Hannah Turley

     

It all started because I wanted to write a fan letter.

I wish that I could state a great and noble intention, like a great love of Pushkin and Dostoyevsky, an appreciation for fine art and opera–but honestly, I started studying Russian because I have a crush on a singer. His name is Denis Dmitriev, and he’s the star of a viral Youtube video in which he and the rest of a small military choir sing Adele’s “Skyfall.”

Writing a fan letter in English was out of the question. Hiring a translator was out of the question. Cheap moves. He learned English and sang beautifully in a language not his own, in front of the whole world, in front of an often cruel audience. Learning enough Russian to write a fan letter would be only a small tribute.

So I started studying–by every means available to me. And through some of my blundering comments on the choir’s videos, I even became acquainted with one of its members. I could easily send that fan letter to Denis Dmitriev, but I still haven’t done it.

It’s not because I’m shy or afraid of making mistakes. My Russian will never be perfect, although it improves every day. No, I think it’s because he is no longer my greatest reason for learning the language.

You see, I have encountered dozens of Russian speakers along my journey so far. Some of them I now have the honor of calling my friends. Each and every one of them has responded with such kindness, such a selfless desire to help, that I now live in a constant haze of stunned gratitude. My efforts to give back seem insufficient.

Even if the Russian language ceased to be so caressing to my ear, so intriguing to my brain, or to produce such inexplicable longing in my heart, I would continue learning. I’m now doing this for my current and future friends, for the warm and wonderful Russian speakers who have warmly greeted me and have never failed to lend a helping hand along my path.

 

 

Amenda Wong (Shapiro)

       

Мои родители приехали из Молдовы в 1973 году.  Они выросли на русском языке. Молдова находилась под контролем Советского Союза с 1940 по 1991 год. В детстве я говорила в основном по-английски и немного по-русски. Когда я стала старше, я увидела что теряю способность говорить и понимать по-русски. Поскольку у меня почти нет друзей с которыми я могу говорить по-русски я хотела сохранить эту часть меня. Я решила оставаться на связи со своей культурой и выучить русский язык. Я начала учиться с подкастов и использовать приложения. Сейчас я учу русский в этом классе. Мне очень нравится русский язык и культура.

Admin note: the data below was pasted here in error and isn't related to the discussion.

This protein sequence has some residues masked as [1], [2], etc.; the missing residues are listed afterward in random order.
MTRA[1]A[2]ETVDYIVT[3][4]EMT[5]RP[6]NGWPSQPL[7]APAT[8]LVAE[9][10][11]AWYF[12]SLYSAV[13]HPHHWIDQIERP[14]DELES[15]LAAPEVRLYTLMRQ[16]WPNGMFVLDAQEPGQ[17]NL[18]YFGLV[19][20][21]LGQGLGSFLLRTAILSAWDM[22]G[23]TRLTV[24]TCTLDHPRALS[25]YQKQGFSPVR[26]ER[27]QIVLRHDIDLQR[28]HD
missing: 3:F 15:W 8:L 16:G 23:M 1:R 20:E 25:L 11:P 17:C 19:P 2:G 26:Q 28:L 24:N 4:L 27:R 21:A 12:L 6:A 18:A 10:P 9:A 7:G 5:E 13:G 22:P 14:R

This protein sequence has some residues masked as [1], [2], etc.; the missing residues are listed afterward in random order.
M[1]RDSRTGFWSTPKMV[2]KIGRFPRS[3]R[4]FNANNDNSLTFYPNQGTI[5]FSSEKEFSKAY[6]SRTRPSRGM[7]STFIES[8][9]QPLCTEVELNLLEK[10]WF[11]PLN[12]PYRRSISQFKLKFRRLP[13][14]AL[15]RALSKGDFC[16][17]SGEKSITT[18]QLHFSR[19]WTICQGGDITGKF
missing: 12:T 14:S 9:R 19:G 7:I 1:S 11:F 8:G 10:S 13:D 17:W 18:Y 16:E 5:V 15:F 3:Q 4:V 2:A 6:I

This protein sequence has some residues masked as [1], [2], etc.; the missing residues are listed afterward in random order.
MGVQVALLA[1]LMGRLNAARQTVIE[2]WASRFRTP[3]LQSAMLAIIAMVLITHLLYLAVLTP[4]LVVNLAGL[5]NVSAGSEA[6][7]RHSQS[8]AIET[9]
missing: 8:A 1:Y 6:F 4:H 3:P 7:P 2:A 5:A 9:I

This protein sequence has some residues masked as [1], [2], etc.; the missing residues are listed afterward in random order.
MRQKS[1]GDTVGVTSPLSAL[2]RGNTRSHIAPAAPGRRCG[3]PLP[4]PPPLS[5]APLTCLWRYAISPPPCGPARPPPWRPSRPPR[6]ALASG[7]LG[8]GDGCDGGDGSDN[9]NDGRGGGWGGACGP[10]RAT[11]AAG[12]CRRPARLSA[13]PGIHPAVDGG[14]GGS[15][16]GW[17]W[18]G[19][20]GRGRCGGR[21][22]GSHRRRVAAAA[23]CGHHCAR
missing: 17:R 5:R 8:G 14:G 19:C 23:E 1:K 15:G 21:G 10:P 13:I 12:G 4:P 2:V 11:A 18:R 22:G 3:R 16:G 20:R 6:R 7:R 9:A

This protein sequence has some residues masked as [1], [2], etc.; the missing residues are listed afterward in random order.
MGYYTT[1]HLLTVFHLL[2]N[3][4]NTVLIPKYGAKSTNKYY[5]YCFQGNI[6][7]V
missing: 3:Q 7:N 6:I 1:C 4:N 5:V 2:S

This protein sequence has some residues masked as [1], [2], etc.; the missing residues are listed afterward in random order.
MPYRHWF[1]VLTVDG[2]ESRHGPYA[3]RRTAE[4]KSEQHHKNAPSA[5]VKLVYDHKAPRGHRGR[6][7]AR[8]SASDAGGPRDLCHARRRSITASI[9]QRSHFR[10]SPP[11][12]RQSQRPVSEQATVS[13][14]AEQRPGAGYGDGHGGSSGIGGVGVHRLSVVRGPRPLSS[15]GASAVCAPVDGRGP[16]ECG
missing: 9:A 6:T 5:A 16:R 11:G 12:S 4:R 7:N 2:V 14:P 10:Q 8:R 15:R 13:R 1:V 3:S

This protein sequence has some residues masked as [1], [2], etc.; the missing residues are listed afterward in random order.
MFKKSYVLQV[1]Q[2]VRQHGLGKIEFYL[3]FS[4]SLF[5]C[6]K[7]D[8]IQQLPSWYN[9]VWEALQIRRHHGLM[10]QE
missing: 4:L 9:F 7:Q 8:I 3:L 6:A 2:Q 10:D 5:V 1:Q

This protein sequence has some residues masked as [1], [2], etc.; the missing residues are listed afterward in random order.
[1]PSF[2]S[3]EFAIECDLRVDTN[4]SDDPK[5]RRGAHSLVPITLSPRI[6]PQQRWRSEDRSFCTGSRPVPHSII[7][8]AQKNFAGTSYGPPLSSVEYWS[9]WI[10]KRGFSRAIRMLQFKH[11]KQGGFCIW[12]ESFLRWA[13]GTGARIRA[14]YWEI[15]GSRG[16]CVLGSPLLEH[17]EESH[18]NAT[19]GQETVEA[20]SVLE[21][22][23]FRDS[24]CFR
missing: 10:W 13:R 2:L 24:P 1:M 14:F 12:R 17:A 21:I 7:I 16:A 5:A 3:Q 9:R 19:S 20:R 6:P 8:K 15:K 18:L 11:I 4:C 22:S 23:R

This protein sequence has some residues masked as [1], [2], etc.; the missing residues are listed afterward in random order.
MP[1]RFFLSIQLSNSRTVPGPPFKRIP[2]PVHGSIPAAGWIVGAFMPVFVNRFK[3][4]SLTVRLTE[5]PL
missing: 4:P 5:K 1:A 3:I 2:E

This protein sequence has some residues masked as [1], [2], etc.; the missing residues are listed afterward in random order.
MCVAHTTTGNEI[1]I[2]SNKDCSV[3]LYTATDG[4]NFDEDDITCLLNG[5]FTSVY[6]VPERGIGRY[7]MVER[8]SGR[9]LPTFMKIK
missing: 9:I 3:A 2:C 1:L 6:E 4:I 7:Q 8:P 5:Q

Kevin B. Makel

 I grew up on a cattle ranch and went to small rural schools.  Halfway through high school my family moved to the San Francisco Bay Area. Being the transfer student at a new school meant I needed to make some friends quickly. The most interesting and intriguing people I met were the guys of Russian descent, their family stories of escaping the Soviet Union and immigrating to America through China were fascinating to me. Soon I had half a dozen Russian friends who spoke the language.

 I enjoyed their sense of humor and their pranks of slipping impolite Russian words into our school yearbook and newspaper.  One of my friends, Mike Viripaeff, was the nephew of the legendary Russian-American film actress Natalie Wood (Natalia Nikolaevna Zakharenko, Наталья Николаевна Захаренко).

Unfortunately, Russian language courses were never offered in high school or the college which I attended. Many years later I was on duty in the Balkans and after some time, I was able to understand my Serbian friends’ conversations. It was not Russian but similar in many ways.    Finally, after discovering that I have some Russian ancestry myself, I’ve decided to learn the language, gain a unique skill and explore a very interesting culture. I enjoy the intellectual challenge and as my cousin Pete, a teacher, stated “If you’re not struggling, you’re not learning”. Thus I’m doing a lot of learning.             

 

 

Ariza  Nanji

I have always struggled learning languages. Russian was no exception. Originally I decided to start learning the language due to work. I was working remotely in Central Asia and I would need to travel in the near future. After taking classes, I have found an interest for the language. While I still have to work to learn the language, coming to class has been fun. Each week I leave class feeling stronger in my language skills and I gain a greater appreciation for the language and the culture.

 

Thanks to Jane, I feel confident in my skills to try and take Russian in college – something I have always been too scared to attempt.

 

 

 

 

Rozaliya Asoyan 98th Birthday Celebration

Rozaliya Asoyan 98th

 Birthday Celebration

Jane and Dan from Russian Heritage Society visited Roza in a nursing home on April 1 to celebrate Roza’s birthday. She was in great spirits and was very happy to have visitors.

Rozalia moved to Kansas City in the 90s from Baku and since then participated in many events and even learned how to paint. Rozalia has gifted her friends paintings she created as a memory of friendship with her. 


Rozaliya Asoyan is an actress from Baku and WWII veteran


Rozaliya Asoyan with birthday flowers

 

 

 

 

 

 

Roza’s room

Roza enjoys listening to music, especially she likes old Russian songs. Dan plays guitar and traditional Russian instrument Balalayka.

Rozaliya resides in a Kansas City where she is visited by her friends from Russian speaking community